Alberta teens have smoked cigarettes today...
Alberta youth aged 12-19 smoke 530,000 cigarettes every day. Here's how you can help prevent youth smoking in Alberta.

Twitter Feed


Lloyd students speak out against flavoured tobacco


All News Articles

Sunday, 17 June 2012 13:13

Pressure on to snuff out smoking: Province struggles with rising use

by Leah Hennel, Calgary Herald

CALGARY - On a sunny Calgary day, Ammar Kamran and Leandra Remedios take advantage of the warm weather to skateboard at Shaw Millennium Park.
Ammar Kamran, 26, started smoking when he was 16 and now is up to a pack-a-day habit. He would like to see a total tobacco ban.

As he helps steady Remedios on the board, 26-year-old Kamran lets a cigarette dangle in his mouth, part of a pack-a-day pastime that started with the occasional cigar when he was 16. Remedios, a 23-year old accounting student, isn’t impressed by her boyfriend’s habit.

She’s tried to help him quit, purchasing nicotine patches, gum and electronic cigarettes in a so-far fruitless effort.

With the Alberta government about to unwrap a new anti-smoking strategy, Remedios knows what she would like to see.

“I think they should totally ban it,” she said.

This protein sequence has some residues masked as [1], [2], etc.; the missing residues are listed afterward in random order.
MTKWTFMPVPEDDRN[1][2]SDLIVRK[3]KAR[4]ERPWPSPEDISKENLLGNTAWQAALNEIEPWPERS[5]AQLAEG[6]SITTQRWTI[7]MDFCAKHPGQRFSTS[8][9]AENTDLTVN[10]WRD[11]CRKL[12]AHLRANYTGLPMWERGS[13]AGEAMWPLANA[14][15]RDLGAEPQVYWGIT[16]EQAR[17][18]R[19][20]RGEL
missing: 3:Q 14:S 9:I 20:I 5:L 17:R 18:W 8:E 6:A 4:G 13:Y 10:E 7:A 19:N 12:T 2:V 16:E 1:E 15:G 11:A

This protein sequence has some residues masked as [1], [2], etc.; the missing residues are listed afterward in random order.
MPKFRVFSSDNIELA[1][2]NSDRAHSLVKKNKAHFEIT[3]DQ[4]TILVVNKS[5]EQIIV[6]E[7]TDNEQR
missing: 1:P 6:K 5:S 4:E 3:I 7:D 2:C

Kamran, a geologist who attests that he’s not ready to quit, pipes up in surprising agreement. “That way it would stop,” he said.

A full-scale prohibition on tobacco products in Alberta isn’t in the works.

But the Redford government is under pressure to get better results when it releases its tobacco plan this month, a decade after its original anti-smoking strategy.

While details remain sketchy, restrictions on flavoured tobacco, greater enforcement around sales, and new anti-tobacco education and marketing efforts are expected to be key components of the blueprint.

According to Statistics Canada, Alberta bucked the national trend and saw the overall rate of smokers increase in 2010.

Almost one in five Albertans over the age of 15 smoked. The biggest jump was among smokers ages 15 to 19, increasing to 17 per cent from 12 per cent — a provincial rate second only to Saskatchewan.

What burns critics the most is the province saw smoking rates among those 12 to 19 years old reach 13 per cent, again missing its target of reducing that figure to 10 per cent.

With those stats — and a growing burden from smoking-related chronic diseases such as cancer, lung disease and chronic obstructive pulmonary disease — the Progressive Conservative government is taking heat from anti-smoking groups.

Pack-a-day smoker Ammar Kamran says the best way to stop kids from starting the smoking habit is to stop selling cigarettes.

They want Premier Alison Redford to live up to her campaign promises in the spring election, including a vow to hike tobacco taxes.

For those on the front lines in the battle against cigarettes, the chief culprit behind the smoking uptick is a tobacco industry desperate to retain market share.   

Les Hagen, executive director of Action on Smoking and Health, believes the industry is targeting kids through initiatives such as flavoured products — something the industry rejects.